Patent application drafting and filing
It is vitally important that your patent application is well drafted so as to ensure that it has the potential to provide you with valuable commercial protection for your invention. This is particularly the case since new content cannot normally be added to an application once it has been filed.
Our patent attorneys have specialist expertise in a wide range of technical sectors including chemistry, electronics, life sciences, mechanical engineering, business methods, and software (including AI). They also have up-to-date legal knowledge and practical experience of how to get a patent in the various countries around the world, including economically important territories such as Europe, USA, China and Japan.
What is in a patent application?
A patent application generally consists of a request form, which provides the formal details of the applicant(s), inventor(s) and any legal representative, and a specification, which provides the technical details of the invention. The specification includes one or more claims, a description, and optionally drawings and/or a sequence listing (if the application includes any DNA, RNA or protein sequences).
Drafting a successful patent application
Typically, our patent attorneys in London and Munich work with inventors to identify the invention and write the specification, paying attention to the subject matter covered by the claims which define the scope of protection for the invention, i.e. the legal right, that is being sought.
The claims usually include one or more independent claims and a number of dependent claims:
- the independent claims define the invention in the broadest possible terms; and
- the dependent claims refer back to an independent claim and are narrower in scope. The dependent claims indicate specific features of the invention and provide a fallback position for the independant claims.
One of our skills is to consider what simple modifications and obvious variants can be made to the invention, and ensure that these are covered by the claim scope, so that competitors cannot easily circumvent the patent once it is granted.
In most territories the claims can be directed to a product, a process or method, or an apparatus. Some territories also allow claims directed to uses. It is usually helpful to include all appropriate claim categories in the application so as to ensure maximum possible protection.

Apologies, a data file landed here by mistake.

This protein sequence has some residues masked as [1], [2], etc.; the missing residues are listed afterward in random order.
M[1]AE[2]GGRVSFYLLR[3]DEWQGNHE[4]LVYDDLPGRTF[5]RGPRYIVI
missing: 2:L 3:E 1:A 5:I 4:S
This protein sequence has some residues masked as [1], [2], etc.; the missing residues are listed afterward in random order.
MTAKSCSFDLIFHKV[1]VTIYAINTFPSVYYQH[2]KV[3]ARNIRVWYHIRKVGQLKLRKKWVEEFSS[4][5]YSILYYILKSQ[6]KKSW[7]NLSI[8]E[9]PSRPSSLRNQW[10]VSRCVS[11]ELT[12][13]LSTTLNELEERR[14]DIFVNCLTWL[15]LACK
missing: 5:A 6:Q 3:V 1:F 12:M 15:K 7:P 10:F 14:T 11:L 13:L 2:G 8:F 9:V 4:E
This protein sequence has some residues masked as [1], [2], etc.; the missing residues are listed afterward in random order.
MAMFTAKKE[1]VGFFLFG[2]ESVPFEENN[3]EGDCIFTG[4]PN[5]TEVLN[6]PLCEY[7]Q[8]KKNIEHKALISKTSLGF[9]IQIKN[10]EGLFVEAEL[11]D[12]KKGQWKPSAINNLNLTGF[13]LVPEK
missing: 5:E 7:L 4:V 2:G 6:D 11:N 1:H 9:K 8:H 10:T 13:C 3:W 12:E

The content of the description also needs to be considered carefully. The description must provide a complete disclosure of the invention so as to enable the invention to be put into practice, and if possible should include at least one specific example of a working embodiment of the invention. In most cases it is helpful to include a number of different working embodiments as this may help to persuade patent offices to grant broader claims.
New content cannot normally be added to a patent application once it is filed. Therefore, any changes to the claims that need to be made during prosecution of the patent application must be based on what was originally mentioned when the application was filed. As a result, it is important during the drafting process to think ahead and include basis for possible future amendments in the text of the application.
Where to apply for a patent
A patent gives you an exclusive right in a defined territory. Therefore, if protection is required in more than one territory, a patent application must be filed in each of those territories.
Nearly all patent offices around the world examine patent applications using the same basic criteria (i.e. novelty, inventive step and industrial applicability). However, there are significant differences in the way in which offices in different territories apply these. Accordingly, thought should also be given at this stage as to where patent protection will be sought, and how this may affect the content of the application.
Our patent attorneys work with some of the world’s leading companies to protect their innovations around the world, and have up-to-date legal knowledge of applying for a patent overseas.